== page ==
Salman Rashid

Travel writer, Fellow of Royal Geographical Society

Doll House Station: Attock Khurd

Bookmark and Share

To the east the Kherimar (Sandal Destroyer) Hills of Attock district rise in a series of jagged crags; to the west flows the Indus in a channel thirty metres below ground level. On the far bank rise the sparsely forested slopes of the Suleman Hills in Khyber-Pukhtunkhwa and to the north and south the face of the earth is divided by the wide channel of the mighty Indus.


In this scenic setting, the doll house railway station of Attock Khurd stands on a low rise a hundred metres east of river’s edge. Its pitched roof with the chimneys and gables, the square pillars from which bell arches spring topped with keystones, and even the gargoyles were clearly designed by someone who valued English country architecture. This comely building, now festooned with bougainvillea, was left here as a lasting monument and a signature of the designer’s Englishness.

The Punjab Northern State Railway (PNSR) from Lahore had reached Gujrat by the end of 1875. Nine months later the mile-long bridge spanned the Jhelum River. Hiatus followed for ahead lay the contorted hills of Taraki and Sohawa that called for a lengthy and relaxing period of surveying.

Meanwhile, things were hotting up in Afghanistan once again. By 1878, the Second Afghan War was imminent. Far away in Balochistan, engineers on the Kandahar State Railway were making a valiant effort to take the line to Quetta, but it was imperative that the army in the north should also have fast, all-weather access to the highlands. And so PNSR was jolted out of vacation mode in November 1879, just months after fighting had erupted near Kandahar.

The major rivers west of Lahore in Punjab, namely, Ravi, Chenab and Jhelum had been bridged. No large-scale civil works were required and within months the first train trundled through the hills of Taraki to reach the small garrison town of Rawalpindi. By December 1880, a year after the rails started out west of Jhelum town, the terminus stood at Attock Khurd, under the watchful frown of Akbar’s Attock Fort.

Meanwhile, in the west, the Afghan War had run its course. But authorities in British India seem to have learned one important lesson: schemes in the subcontinent having anything to do with Afghanistan should never be soft-pedalled when things appear to be improving in Afghanistan. And so, without a break in stride, the Attock Bridge was completed for opening on 24 May 1883. Before the year’s end, the narrow alleys of the Story-Tellers’ Bazaar were resounding with the woof-chug of the heavy steam locomotives.

Lying on the main line to the frontier, Attock Khurd was a station for every train to pass through. But lying far from any large urban centre it served a few small villages and forever remained a way station: as the mail and express trains thundered through, only slow passenger trains stopped here. Few people paused to appreciate its beauty. In Pakistan it became another one of those neglected stations, only good for a fresh coat of yellow wash every time an officer visited on inspection.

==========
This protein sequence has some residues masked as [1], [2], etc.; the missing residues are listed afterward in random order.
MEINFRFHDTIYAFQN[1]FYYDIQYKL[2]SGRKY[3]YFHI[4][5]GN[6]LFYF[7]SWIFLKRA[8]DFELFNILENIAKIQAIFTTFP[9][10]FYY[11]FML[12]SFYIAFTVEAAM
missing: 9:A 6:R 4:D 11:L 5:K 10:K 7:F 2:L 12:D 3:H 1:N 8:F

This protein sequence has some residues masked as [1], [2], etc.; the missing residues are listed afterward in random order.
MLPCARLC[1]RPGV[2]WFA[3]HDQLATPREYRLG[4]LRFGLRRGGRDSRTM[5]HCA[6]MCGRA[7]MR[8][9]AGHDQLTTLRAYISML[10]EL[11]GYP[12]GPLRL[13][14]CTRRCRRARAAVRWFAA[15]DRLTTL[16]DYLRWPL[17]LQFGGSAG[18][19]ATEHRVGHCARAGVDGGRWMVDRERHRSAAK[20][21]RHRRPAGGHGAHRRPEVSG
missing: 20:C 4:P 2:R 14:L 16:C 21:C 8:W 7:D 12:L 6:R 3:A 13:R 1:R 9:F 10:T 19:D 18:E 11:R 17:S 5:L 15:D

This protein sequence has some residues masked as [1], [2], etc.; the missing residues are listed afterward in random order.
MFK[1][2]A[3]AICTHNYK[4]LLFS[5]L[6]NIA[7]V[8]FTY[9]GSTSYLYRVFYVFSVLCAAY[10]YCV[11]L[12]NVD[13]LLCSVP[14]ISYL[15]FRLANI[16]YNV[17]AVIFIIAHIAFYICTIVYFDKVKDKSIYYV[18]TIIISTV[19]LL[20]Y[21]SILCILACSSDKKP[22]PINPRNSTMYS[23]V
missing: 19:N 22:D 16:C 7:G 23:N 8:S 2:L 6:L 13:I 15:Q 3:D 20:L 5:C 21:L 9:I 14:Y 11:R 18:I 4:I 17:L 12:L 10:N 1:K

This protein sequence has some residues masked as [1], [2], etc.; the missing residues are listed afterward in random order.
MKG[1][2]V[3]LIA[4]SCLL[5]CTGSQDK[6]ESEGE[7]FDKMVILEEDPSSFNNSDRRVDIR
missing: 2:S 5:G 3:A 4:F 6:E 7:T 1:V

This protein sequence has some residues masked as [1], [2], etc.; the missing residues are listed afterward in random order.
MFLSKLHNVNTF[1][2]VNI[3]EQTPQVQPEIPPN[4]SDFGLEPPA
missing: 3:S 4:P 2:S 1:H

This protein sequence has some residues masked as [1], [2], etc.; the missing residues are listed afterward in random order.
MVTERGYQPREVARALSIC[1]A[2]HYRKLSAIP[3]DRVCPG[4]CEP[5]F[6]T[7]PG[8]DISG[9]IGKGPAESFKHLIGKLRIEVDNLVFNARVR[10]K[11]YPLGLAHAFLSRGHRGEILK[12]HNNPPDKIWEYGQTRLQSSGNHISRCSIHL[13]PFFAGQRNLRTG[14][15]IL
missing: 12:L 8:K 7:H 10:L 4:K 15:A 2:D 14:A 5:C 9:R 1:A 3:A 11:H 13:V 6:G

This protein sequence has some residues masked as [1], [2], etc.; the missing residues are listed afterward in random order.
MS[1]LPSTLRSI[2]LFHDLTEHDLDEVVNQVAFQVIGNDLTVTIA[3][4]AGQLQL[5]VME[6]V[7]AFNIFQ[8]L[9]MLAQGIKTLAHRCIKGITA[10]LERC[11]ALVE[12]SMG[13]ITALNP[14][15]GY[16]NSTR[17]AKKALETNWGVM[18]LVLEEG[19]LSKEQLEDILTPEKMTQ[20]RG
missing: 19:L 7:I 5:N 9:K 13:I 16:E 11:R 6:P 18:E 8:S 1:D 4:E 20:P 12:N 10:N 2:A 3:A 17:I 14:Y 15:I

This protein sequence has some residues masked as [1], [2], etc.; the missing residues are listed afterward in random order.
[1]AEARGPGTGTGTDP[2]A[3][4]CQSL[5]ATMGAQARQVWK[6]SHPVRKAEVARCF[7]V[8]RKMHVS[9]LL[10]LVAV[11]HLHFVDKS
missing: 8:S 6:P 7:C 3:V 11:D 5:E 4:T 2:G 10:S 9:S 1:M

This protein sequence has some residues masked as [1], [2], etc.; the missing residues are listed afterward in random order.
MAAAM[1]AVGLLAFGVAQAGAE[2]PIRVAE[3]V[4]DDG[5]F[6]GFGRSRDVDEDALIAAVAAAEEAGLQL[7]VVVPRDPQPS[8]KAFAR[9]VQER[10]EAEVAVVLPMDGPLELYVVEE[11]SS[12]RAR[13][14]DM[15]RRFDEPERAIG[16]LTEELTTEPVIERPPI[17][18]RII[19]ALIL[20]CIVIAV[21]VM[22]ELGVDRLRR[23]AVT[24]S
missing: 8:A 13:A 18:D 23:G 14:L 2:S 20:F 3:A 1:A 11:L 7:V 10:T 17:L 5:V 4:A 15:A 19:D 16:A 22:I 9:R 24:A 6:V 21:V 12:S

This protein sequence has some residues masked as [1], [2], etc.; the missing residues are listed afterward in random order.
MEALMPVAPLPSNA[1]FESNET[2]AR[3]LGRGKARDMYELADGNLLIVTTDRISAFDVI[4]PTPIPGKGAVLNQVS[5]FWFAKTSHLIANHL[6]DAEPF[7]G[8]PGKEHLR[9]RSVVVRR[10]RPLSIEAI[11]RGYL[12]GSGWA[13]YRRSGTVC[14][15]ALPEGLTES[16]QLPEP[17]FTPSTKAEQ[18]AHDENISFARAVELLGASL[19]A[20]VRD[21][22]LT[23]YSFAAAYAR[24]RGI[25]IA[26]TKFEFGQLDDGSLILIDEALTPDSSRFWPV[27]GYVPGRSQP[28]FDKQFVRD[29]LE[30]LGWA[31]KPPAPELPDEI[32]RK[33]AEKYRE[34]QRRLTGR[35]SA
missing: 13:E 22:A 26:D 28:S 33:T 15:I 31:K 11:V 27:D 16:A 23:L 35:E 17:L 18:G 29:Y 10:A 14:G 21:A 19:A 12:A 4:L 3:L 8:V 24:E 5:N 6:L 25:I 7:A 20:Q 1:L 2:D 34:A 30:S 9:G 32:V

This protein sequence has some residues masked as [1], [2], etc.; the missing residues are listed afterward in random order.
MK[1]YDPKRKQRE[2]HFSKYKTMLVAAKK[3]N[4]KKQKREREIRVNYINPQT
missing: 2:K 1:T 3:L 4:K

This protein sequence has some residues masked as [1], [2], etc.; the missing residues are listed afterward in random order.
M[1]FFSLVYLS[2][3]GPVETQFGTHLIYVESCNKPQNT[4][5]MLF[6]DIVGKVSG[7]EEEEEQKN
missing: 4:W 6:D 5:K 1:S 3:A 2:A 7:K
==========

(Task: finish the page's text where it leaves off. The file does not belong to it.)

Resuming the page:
In 2007, one hundred and twenty-three years after it was built, Attock Khurd railway station came into the notice of a railway officer with good sense. The building was sand-blasted to reveal a handsome gray stone and brick structure hiding under several millimetres of yellow wash. The pitched roofs were painted a striking vermillion shade and the east wing of the three-wing building was turned into a sun room with plate glass windows. Relatively unknown Attock Khurd was suddenly a tourist attraction.

Since the revamping of the station, there have been on again-off again plans to run a Sunday tourist train to Attock Khurd. Until September 2011, nothing concrete has emerged. Nevertheless, visitors come to watch passing trains and picnic on a lovely sandy strand just below the bridge. Attock Khurd, the last railway station in Punjab before the line crosses into the land of the Pathans, has finally won acclaim.

Note: This story first appeared in Wheels of Empire - Pakistan Petroleum Limited (PPL) book of days 2012.

Labels: , , ,

posted by Salman Rashid @ 9:44 AM,

3 Comments:

At April 18, 2014 at 11:44 PM, Blogger syed kamran ali shah said...

FEELINGS NICE TO READ THIS REPORT

 
At April 19, 2014 at 9:50 AM, Anonymous Salman Rashid said...

Thank you.

 
At December 2, 2015 at 5:29 PM, Blogger Imran Naser said...

I passed through Attock railway station in 1989 traveling from Peshawar to Rawalpindi and thought the building enchanting .The bougainvillea covering a side of the station. kund where the Indus & Kabul river meet lies below the rail station, the massive Attock fort and the new bridge over the Indus.the railway passes over the old bridge at narrowest point of the gorge of the mighty Indus .

 

Post a Comment

Links to this post:

Create a Link

<< Home




My Books

Deosai: Land of the Gaint - New

The Apricot Road to Yarkand


Jhelum: City of the Vitasta

Sea Monsters and the Sun God: Travels in Pakistan

Salt Range and Potohar Plateau

Prisoner on a Bus: Travel Through Pakistan

Between Two Burrs on the Map: Travels in Northern Pakistan

Gujranwala: The Glory That Was

Riders on the Wind

Books at Sang-e-Meel

Books of Days